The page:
Here was 8.  And here was yesterday.   The photo from yesterday–below–shows the near VZ Bridge footprint, and the far footprint can be seen

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here in a photo from a few weeks ago.    This morning, as I’m waking up, looks clear like the next few photos.

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It’s C. Angelo towing Sea Shuttle.  Part of the joy of photographing the same geography repeatedly is seeing the difference made by factors like weather and

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time of day.

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Here’s a dramatic weather photo taken somewhere in the Gulf of Mexico by Capt. Aeolus.  It reminds me of dramatic weather here . .  scroll through . .  from a “road fotos” post I did about three years ago.

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And speaking of the road . . .  I have some major gallivants coming up very soon.

Thanks to Aeolus for the photo above;  all others by Will Van Dorp.

or cousin or just compatriot . . . .   which would place this in what waterway?

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Waver Three is not my spelling, but  . . . someone else’s, for which I’ll add the link soon.

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But here’s the story.  The vessel in the photos above were sent to me recently by Niek  , a native of the Netherlands who followed the trail of love south to Argentina, where this vessel was recently refloated.  To see what Granadero (ex-Meta Ipland) looked like before being raised AND before sinking, click on this link and plod through the Spanish and German.  As a Dutchman living in Argentina, it’s easy to understand how Niek is interested in this century-old vessel built in his homeland.

Click on this link and then do a “find” for the term  ” salvemos al granadero”   and you’ll read an interview in which a Ruben Roderiguez is not happy that Waver three (sic) made it out of Rio de la Plata.

Some folks in Argentina are very proud of their maritime heritage, as evidence by this database of tall ships (A to L)  and  (M  to Z  ) that once operated there, including Granadero and Wavertree.

Good to know for us, the custodians of Wavertree.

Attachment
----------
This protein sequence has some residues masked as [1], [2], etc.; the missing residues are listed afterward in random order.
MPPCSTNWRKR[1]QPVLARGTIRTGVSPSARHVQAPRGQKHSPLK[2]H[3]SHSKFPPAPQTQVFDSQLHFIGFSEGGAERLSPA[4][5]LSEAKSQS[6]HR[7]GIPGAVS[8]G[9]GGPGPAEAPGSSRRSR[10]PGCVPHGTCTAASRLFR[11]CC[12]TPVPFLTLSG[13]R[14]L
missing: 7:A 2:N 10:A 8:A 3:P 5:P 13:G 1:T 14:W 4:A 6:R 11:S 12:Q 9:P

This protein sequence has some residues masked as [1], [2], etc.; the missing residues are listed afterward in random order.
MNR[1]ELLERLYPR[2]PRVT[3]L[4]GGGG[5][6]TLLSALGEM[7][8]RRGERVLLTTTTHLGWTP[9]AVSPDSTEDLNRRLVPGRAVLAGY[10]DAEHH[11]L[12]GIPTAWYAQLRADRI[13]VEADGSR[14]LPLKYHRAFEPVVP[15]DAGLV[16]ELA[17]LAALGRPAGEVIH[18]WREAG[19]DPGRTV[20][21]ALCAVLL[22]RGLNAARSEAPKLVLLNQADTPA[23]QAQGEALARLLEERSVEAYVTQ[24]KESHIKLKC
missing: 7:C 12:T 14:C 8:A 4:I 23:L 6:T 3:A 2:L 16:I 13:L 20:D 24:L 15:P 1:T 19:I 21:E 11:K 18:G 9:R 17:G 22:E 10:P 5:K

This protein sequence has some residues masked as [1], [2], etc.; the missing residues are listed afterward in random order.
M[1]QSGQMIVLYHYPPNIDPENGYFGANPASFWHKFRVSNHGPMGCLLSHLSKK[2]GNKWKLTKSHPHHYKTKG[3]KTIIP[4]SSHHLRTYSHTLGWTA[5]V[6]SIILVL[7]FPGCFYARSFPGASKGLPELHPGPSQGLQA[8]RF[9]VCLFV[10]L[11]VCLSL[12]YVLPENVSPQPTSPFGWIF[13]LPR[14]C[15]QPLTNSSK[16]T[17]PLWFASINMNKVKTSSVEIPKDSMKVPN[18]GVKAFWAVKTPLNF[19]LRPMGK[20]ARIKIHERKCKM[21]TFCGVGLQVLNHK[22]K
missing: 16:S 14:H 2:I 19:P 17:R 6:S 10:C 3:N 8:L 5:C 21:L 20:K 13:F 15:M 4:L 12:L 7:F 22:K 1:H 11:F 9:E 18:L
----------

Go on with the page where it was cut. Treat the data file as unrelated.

Niek . ..  thanks for the photos and story.

 

If there are eight million stories in the naked city, then there are at least 80 million perspectives, and what I love about social media is the ability to share many more of these than can otherwise be seen.   Take this one . . . sent along yesterday by Jonathan Steinman.  Big Allis sets the location as about a half mile north of the bridge now named for Ed Koch.  And the vessel . . .  the current and VI version of Empire State on the first day . . . of Summer Sea Term 2014 and not yet out of its East River home waters.  Greets to all the cadets on deck enjoying the mild spring morning.  Click here for the previous versions of Empire State:  I   II    III    IV    V.

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And tailing . .  it looks like McAllister Girls.

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Around midday yesterday, Empire State was here (the blue icon off St George) and not quite 24 hours later,

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she’s off Montauk.

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The previous photo from Jonathan–which I never shared–was this, taken in midMarch.  If you’re not from the area, that’s the East River with Roosevelt Island making for a quite narrow channel.  That’s Shelby (of shuttle fame) and Freddy K Miller (ever morphing) team-pushing Weeks 533  (lifter of Sully’s ditched 1549).

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And if you’ve forgotten what my –and many others’ focus was in midMarch, it was

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salt!

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Many thanks to Jonathan for sharing these photos.

Here’s a photo I took almost four years ago of the SUNY Maritime training ship returning home from Summer Sea Term.

Call this a virtual gallivant . . . Mage Bailey, long-time reader and commenter here, traveled through the Panama Canal last month and sent these spectacular photos.

Let’s follow the nearer tug on MSC Kim‘s starboard stern quarter . . .

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Tug is Sajalices, CheoyLee built in 2011.

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One year older but otherwise built in the same yard . . . it’s Belen.

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Click here for a number of posts I did in Panama a few years ago.  By the way, MSC Kim today is somewhere in the Pacific;  she was last in the sixth boro in November 2013 . . . although as with most traffic in this harbor, I missed her.